Statistics confirm major drop in tourism figures as SA lockdown began
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Cape Town - Tourist arrivals fell by a third in March compared with February as the spread of the Covid-19 pandemic intensified around the world and South Africa implemented travel restrictions, according to the latest tourism statistics.
Statistician-general Risenga Maluleke said: “Tourist arrivals in March fell by 36.2% year-on-year (y/y) and 33% month-on-month. Overseas tourist arrivals fell even more, by 53.4% y/y with arrivals from Europe and Asia down 75% and 71%, respectively.”
The statistics cover data collected by Department of Home Affairs officials on travellers who departed from or entered the country.
Maluleke said: “In March, 2.3 million travellers, including arrivals, departures, and transits, passed through South Africa’s ports of entry/exit.
“They were made up of 598205 South African residents and 1.7 million foreign travellers. Foreign arrivals, numbering 863232 were made up of 57 790 non-visitors and 805 442 visitors,” said Maluleke.
“The visitors consisted of 270348 same-day visitors - mainly transit passengers and 535 094 tourists,” said Maluleke.
According to the survey: “The breakdown of the tourists by region is as follows: 110 241 from overseas; 417826 from the SADC countries; 6454 from ‘other’ African countries.”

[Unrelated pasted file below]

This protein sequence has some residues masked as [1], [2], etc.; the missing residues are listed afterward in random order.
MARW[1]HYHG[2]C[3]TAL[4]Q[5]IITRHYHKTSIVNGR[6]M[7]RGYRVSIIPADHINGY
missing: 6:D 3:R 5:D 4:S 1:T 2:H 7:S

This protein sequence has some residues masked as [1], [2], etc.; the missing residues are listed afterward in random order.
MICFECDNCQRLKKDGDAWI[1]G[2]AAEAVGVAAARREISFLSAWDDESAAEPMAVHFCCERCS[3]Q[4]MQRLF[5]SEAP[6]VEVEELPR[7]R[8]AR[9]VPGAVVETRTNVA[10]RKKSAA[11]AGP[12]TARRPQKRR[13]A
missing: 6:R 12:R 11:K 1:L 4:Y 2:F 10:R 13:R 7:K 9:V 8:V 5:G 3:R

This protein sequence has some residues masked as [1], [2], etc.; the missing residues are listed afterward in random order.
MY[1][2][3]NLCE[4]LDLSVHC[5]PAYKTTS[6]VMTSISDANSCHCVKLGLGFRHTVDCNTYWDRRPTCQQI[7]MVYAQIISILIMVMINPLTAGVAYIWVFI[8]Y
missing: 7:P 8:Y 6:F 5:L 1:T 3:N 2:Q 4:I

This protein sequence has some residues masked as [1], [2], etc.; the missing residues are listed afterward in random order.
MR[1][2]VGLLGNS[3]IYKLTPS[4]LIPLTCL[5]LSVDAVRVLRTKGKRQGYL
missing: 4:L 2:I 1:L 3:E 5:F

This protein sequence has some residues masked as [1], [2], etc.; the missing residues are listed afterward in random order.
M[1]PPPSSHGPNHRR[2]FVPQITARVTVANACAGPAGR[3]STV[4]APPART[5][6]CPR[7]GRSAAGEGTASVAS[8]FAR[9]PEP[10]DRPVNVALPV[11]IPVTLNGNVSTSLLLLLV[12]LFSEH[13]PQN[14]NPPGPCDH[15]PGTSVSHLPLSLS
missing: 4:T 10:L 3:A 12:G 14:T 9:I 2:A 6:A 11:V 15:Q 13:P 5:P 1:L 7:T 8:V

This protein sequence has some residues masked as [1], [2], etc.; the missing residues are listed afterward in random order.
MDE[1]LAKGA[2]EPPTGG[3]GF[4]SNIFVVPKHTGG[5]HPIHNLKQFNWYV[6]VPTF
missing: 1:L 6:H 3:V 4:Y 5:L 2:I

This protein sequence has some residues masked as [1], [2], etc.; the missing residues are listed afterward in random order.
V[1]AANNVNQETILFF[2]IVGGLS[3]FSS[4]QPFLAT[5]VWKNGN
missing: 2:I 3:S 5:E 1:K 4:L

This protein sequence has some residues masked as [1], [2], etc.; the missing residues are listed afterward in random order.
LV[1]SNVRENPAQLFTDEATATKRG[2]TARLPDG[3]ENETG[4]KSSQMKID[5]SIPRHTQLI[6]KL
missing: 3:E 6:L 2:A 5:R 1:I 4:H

Absa economist Sello Sekele said: “As was expected, travel activity shrank significantly during the month, likely due to the combination of travel restrictions globally and loss of confidence from travellers as the Covid-19 pandemic continued to spread around the world.
“The April tourist arrivals will probably be close to zero after South Africa went into a hard lockdown and shut its borders from March 27,” said Sekele.
Spokesperson for Cape Town International Airport Deidre Davids said: “During the months of April and May, we only processed medical flights, cargo flights and approved essential and repatriation flights.”
Davids said: “The airport has put a number of plans in place to be ready to process flights amid its ‘new normal’ operations. While we do not anticipate large volumes at this stage, an easy start up allows us to test our new ways of working.”